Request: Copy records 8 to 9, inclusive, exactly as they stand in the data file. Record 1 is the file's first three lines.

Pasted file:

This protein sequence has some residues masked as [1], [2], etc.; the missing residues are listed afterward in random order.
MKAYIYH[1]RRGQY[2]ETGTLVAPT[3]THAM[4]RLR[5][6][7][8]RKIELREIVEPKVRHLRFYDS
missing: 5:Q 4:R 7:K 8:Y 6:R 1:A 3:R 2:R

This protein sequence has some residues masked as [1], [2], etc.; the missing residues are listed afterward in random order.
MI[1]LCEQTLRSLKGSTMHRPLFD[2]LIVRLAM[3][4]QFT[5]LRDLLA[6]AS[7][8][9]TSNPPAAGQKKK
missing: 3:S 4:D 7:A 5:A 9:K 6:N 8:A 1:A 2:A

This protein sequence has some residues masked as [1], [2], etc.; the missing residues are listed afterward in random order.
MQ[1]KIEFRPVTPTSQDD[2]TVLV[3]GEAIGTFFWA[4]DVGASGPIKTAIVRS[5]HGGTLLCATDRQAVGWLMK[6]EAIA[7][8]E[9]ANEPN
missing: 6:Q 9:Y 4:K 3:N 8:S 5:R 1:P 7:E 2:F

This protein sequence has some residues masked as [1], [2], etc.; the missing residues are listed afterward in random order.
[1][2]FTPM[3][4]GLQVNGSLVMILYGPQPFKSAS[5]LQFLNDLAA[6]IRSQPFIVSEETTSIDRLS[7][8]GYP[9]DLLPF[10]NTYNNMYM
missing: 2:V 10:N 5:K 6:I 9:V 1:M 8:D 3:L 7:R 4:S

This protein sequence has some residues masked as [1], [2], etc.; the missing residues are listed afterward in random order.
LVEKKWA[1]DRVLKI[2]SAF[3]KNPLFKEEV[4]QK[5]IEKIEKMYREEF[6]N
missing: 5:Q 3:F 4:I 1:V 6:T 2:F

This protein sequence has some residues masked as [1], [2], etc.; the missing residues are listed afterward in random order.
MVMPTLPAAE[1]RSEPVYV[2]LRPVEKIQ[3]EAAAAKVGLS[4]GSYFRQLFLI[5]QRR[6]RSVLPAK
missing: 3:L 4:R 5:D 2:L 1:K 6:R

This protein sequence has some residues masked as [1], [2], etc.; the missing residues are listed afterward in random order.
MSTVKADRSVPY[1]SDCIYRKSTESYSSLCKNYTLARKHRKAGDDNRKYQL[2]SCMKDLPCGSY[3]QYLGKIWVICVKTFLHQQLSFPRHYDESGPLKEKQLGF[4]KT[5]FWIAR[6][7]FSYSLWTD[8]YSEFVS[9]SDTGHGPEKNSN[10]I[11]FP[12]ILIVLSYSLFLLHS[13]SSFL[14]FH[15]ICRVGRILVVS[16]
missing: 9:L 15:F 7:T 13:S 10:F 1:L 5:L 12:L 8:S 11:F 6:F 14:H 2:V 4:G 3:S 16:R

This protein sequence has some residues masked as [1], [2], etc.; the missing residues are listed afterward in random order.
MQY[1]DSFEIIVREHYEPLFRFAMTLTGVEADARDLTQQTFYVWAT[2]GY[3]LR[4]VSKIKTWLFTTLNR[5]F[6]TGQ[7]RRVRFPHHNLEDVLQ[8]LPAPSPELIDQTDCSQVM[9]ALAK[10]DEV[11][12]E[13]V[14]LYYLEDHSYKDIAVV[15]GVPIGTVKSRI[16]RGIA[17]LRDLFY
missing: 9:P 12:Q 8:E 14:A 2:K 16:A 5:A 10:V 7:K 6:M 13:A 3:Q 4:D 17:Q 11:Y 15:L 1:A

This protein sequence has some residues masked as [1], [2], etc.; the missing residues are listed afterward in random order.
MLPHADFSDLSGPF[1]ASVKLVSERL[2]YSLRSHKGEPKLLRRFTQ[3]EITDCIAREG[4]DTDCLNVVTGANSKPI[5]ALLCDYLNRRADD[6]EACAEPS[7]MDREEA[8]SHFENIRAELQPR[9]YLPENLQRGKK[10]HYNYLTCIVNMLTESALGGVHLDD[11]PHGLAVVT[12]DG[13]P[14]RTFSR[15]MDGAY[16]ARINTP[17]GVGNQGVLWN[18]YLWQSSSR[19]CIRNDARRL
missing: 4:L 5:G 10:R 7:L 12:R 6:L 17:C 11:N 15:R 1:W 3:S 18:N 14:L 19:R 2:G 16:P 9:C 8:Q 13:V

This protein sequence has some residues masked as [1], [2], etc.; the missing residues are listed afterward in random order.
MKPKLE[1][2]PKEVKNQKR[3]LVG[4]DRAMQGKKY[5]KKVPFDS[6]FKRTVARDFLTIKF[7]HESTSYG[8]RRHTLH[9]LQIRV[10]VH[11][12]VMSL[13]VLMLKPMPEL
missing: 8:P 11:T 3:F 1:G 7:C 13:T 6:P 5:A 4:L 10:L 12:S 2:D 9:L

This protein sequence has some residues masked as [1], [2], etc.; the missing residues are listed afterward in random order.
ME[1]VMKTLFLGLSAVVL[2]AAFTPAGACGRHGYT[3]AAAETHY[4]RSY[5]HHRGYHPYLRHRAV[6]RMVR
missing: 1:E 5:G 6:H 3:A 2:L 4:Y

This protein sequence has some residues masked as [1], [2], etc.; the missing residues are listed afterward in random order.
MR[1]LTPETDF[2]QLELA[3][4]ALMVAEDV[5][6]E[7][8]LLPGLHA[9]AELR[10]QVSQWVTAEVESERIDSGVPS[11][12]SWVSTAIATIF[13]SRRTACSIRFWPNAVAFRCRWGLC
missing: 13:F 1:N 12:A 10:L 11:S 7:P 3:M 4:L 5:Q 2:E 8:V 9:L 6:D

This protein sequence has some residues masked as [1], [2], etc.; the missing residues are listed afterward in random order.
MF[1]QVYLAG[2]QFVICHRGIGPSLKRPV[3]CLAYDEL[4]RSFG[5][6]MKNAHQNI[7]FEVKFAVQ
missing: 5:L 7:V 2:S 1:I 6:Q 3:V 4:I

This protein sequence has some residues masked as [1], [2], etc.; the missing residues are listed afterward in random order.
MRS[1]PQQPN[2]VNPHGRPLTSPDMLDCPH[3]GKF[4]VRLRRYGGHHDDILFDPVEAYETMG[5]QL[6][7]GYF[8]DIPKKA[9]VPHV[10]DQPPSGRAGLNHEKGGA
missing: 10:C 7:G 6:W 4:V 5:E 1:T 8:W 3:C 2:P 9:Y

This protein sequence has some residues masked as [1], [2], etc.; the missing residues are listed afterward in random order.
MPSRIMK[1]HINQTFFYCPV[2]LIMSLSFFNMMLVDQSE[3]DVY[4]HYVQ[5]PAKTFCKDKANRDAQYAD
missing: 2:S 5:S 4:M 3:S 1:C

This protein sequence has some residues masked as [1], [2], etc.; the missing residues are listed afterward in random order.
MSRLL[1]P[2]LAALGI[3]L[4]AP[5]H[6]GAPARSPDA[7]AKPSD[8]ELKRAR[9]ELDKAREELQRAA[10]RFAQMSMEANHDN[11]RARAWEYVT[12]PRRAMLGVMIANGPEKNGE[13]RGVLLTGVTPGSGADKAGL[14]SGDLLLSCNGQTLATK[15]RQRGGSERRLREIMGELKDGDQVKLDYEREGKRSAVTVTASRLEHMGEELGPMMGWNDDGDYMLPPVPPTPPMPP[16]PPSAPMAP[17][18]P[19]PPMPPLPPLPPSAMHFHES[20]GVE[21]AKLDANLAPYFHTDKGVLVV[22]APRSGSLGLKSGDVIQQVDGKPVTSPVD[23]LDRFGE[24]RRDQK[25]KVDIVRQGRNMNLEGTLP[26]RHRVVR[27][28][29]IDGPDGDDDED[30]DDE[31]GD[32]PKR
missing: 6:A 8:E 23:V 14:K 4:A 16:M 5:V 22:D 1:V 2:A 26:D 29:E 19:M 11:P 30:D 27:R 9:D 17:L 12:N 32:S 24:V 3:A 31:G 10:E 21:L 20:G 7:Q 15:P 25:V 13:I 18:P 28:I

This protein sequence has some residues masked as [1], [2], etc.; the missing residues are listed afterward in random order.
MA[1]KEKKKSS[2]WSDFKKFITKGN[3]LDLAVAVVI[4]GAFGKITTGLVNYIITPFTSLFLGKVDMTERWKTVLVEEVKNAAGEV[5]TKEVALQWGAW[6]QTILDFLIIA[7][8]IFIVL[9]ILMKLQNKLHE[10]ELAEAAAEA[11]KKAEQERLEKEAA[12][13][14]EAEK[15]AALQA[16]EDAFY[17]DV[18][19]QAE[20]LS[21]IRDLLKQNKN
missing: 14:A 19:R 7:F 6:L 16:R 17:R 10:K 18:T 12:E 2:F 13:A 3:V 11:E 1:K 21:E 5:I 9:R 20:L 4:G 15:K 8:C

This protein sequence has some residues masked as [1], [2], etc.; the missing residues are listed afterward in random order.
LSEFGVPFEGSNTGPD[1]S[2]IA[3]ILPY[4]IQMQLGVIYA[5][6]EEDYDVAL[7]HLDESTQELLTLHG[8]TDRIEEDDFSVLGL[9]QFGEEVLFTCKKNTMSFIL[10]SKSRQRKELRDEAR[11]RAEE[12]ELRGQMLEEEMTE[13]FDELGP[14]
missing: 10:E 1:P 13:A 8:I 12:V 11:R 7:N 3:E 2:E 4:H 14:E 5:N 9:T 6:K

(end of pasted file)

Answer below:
This protein sequence has some residues masked as [1], [2], etc.; the missing residues are listed afterward in random order.
MQY[1]DSFEIIVREHYEPLFRFAMTLTGVEADARDLTQQTFYVWAT[2]GY[3]LR[4]VSKIKTWLFTTLNR[5]F[6]TGQ[7]RRVRFPHHNLEDVLQ[8]LPAPSPELIDQTDCSQVM[9]ALAK[10]DEV[11][12]E[13]V[14]LYYLEDHSYKDIAVV[15]GVPIGTVKSRI[16]RGIA[17]LRDLFY
missing: 9:P 12:Q 8:E 14:A 2:K 16:A 5:A 10:V 7:K 6:M 13:A 3:Q 4:D 17:Q 11:Y 15:L 1:A

This protein sequence has some residues masked as [1], [2], etc.; the missing residues are listed afterward in random order.
MLPHADFSDLSGPF[1]ASVKLVSERL[2]YSLRSHKGEPKLLRRFTQ[3]EITDCIAREG[4]DTDCLNVVTGANSKPI[5]ALLCDYLNRRADD[6]EACAEPS[7]MDREEA[8]SHFENIRAELQPR[9]YLPENLQRGKK[10]HYNYLTCIVNMLTESALGGVHLDD[11]PHGLAVVT[12]DG[13]P[14]RTFSR[15]MDGAY[16]ARINTP[17]GVGNQGVLWN[18]YLWQSSSR[19]CIRNDARRL
missing: 4:L 5:G 10:R 7:L 12:R 6:L 17:C 11:N 15:R 1:W 3:S 18:N 14:L 19:R 2:G 16:P 9:C 8:Q 13:V